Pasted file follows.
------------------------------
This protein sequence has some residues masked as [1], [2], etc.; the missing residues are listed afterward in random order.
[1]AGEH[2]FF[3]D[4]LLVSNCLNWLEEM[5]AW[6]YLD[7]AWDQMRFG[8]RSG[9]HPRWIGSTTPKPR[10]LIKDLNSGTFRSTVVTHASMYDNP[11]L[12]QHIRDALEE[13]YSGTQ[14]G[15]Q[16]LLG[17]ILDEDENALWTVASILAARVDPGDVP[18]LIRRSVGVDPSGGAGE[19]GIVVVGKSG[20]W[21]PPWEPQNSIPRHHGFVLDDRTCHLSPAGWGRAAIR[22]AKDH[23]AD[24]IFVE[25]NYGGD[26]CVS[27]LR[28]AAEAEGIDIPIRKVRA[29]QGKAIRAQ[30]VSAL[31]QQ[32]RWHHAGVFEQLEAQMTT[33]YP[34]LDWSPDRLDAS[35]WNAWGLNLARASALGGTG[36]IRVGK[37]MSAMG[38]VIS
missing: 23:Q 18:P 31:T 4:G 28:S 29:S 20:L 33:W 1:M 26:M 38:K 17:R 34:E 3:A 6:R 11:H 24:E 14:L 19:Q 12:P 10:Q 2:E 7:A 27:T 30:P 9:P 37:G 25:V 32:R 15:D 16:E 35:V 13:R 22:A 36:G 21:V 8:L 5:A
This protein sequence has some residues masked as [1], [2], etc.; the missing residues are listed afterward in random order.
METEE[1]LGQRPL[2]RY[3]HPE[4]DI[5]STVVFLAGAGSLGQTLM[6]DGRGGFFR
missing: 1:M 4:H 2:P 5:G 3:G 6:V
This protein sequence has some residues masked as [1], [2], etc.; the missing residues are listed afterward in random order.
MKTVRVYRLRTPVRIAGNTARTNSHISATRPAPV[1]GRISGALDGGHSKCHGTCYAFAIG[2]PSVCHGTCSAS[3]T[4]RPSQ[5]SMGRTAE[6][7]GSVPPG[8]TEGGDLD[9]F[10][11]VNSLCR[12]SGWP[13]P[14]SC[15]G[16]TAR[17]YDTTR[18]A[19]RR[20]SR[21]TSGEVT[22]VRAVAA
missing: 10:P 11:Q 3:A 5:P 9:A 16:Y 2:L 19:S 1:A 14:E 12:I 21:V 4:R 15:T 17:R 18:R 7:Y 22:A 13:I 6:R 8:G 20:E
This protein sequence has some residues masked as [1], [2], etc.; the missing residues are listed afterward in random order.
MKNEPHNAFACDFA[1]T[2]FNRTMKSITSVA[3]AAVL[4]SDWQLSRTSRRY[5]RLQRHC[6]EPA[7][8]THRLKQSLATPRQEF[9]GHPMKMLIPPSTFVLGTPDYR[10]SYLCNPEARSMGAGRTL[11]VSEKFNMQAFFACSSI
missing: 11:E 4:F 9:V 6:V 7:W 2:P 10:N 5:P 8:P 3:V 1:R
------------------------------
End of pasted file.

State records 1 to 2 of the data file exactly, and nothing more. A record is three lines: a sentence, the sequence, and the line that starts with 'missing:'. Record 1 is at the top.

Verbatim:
This protein sequence has some residues masked as [1], [2], etc.; the missing residues are listed afterward in random order.
[1]AGEH[2]FF[3]D[4]LLVSNCLNWLEEM[5]AW[6]YLD[7]AWDQMRFG[8]RSG[9]HPRWIGSTTPKPR[10]LIKDLNSGTFRSTVVTHASMYDNP[11]L[12]QHIRDALEE[13]YSGTQ[14]G[15]Q[16]LLG[17]ILDEDENALWTVASILAARVDPGDVP[18]LIRRSVGVDPSGGAGE[19]GIVVVGKSG[20]W[21]PPWEPQNSIPRHHGFVLDDRTCHLSPAGWGRAAIR[22]AKDH[23]AD[24]IFVE[25]NYGGD[26]CVS[27]LR[28]AAEAEGIDIPIRKVRA[29]QGKAIRAQ[30]VSAL[31]QQ[32]RWHHAGVFEQLEAQMTT[33]YP[34]LDWSPDRLDAS[35]WNAWGLNLARASALGGTG[36]IRVGK[37]MSAMG[38]VIS
missing: 23:Q 18:P 31:T 4:G 28:S 29:S 20:L 33:W 1:M 26:M 38:K 17:R 34:E 3:A 6:R 11:H 24:E 14:L 19:Q 12:P 10:Q 2:E 7:A 27:T 30:P 9:P 37:G 25:V 32:R 15:D 16:E 35:V 13:R 22:A 36:G 21:V 8:L 5:A
This protein sequence has some residues masked as [1], [2], etc.; the missing residues are listed afterward in random order.
METEE[1]LGQRPL[2]RY[3]HPE[4]DI[5]STVVFLAGAGSLGQTLM[6]DGRGGFFR
missing: 1:M 4:H 2:P 5:G 3:G 6:V